SSSAS is intentional about providing students the knowledge and skills needed to navigate this anxious time.
As Election Day dawns, we will have lived through one of the most contentious election seasons in recent memory. Day-to-day life in the midst of the pandemic, demands for racial justice and equity, and economic uncertainty have attributed to higher levels of stress and anxiety. A few weeks ago the American Psychological Association published a study about a new source of stress—some have named Election Stress Disorder. This research shows that the 2020 Presidential Election is a source of significant stress for 68% of adults—regardless of political affiliation.
SSSAS has been very intentional about providing students, parents and faculty the knowledge and skills needed to navigate this anxious time. On October 21, the Upper School held an Assembly to review the Presidential Election process and to offer suggestions for how to navigate Election Day and the days and weeks following.
The video includes valuable apolitical information on:
- Being media wise, considering the source and its motivations
- How to live as a community with our deepest differences
- Strategies to employ within a community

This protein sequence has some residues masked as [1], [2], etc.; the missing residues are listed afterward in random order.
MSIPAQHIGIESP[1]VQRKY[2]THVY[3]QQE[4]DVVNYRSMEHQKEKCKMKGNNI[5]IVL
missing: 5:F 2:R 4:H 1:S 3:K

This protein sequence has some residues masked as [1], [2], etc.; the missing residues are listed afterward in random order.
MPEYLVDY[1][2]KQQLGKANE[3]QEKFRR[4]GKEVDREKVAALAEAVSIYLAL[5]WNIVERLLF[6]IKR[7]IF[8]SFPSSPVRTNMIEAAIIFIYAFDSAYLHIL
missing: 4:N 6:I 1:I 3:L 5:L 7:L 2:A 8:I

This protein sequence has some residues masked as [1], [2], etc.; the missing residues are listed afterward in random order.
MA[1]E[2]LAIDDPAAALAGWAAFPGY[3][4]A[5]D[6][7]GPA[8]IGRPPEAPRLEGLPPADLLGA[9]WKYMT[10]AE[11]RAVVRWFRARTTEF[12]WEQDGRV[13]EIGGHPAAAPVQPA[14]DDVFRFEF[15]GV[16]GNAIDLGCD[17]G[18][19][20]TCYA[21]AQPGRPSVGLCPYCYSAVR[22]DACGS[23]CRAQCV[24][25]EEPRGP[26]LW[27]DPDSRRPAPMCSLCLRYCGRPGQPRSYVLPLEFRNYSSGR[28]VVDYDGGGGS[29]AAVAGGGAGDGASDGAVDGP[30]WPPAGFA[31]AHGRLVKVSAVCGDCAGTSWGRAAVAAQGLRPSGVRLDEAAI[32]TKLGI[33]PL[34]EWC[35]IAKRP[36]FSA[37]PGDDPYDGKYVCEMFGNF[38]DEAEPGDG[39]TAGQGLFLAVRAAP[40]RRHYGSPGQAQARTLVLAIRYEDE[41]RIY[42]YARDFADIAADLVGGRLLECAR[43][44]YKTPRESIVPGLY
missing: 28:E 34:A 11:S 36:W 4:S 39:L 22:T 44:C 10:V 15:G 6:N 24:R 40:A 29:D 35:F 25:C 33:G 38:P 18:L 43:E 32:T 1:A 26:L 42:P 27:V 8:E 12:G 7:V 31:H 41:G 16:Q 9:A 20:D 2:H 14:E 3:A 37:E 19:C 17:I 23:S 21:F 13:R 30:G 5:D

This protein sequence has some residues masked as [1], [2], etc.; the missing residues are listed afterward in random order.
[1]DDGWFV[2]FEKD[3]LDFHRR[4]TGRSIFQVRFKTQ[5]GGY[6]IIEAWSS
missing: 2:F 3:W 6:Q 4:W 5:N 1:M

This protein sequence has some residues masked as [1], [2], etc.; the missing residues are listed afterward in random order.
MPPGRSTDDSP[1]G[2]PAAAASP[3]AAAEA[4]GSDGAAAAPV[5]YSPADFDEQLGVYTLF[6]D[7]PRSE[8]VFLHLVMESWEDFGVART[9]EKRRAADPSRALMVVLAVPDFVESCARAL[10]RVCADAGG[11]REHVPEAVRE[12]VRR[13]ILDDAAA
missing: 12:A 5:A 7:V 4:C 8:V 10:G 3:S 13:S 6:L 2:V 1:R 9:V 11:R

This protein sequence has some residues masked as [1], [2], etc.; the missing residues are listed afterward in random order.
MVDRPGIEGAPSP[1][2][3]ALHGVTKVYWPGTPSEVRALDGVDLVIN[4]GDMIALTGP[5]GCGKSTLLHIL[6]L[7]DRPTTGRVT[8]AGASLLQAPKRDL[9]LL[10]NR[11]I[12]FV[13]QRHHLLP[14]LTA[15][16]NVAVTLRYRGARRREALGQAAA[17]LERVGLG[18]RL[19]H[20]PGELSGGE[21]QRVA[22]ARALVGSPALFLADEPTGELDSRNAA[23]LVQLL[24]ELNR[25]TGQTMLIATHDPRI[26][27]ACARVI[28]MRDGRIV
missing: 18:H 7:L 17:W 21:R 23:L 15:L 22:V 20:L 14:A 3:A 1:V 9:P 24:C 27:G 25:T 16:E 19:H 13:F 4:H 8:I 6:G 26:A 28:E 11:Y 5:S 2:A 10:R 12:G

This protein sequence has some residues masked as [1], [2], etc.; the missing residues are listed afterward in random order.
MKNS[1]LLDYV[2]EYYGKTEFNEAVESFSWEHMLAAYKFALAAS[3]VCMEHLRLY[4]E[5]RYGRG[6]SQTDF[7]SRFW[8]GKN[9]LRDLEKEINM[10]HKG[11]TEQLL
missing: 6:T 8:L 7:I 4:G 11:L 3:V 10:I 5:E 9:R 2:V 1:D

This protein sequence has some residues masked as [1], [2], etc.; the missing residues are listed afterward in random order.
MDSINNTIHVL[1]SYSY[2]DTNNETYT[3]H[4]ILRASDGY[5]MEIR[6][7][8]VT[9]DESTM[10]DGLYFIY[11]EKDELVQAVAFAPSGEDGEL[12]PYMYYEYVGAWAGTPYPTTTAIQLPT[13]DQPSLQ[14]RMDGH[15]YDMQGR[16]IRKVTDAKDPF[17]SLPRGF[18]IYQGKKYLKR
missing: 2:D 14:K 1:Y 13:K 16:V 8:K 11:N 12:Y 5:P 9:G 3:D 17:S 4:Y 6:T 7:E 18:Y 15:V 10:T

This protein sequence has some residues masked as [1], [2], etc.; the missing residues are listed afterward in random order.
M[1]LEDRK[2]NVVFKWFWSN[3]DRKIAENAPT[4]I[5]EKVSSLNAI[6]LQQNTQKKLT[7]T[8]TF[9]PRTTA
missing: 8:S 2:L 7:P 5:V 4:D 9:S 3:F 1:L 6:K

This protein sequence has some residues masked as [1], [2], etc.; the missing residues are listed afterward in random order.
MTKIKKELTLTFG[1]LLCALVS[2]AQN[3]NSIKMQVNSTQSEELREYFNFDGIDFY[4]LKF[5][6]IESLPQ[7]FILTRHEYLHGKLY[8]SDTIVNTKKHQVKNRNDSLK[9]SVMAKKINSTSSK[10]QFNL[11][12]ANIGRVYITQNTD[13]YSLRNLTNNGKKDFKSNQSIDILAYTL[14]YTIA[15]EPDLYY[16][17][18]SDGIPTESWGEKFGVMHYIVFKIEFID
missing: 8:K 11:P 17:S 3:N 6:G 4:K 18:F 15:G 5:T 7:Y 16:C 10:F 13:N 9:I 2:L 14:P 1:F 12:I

- Creating safe and brave spaces in the community
- Focus on empathy for everyone in the community - even those with differing perspectives
- Be intentional about using community norms and practicing dialogue skills
- De-escalate conflict by pivoting toward the complexity of issues
- What happens to our brains when we are stressed and our beliefs are challenged
- How we can come from a place of care in our reactions to one another and practicing self-care
- Deep breathing: 4-5 deep slow breaths
- Grounding: planting your feet firmly on the ground
- Exercising: Boost the feel-good endorphins
- Resourcing: Using an image or words to ground you and bring you back to the present moment
- Connecting with a friend, colleague, counselor, chaplain
- Election 2020 Resources compiled by Lower School Librarian and Interdisciplinary Coordinator Julie Esanu
- Teaching Tolerance
- Self-Study on Episcopal Identity (National Association of Episcopal Schools)
- First Amendment - Free Speech (Freedom Forum Institute)
- Civic Engagement (Harvard Graduate School of Education)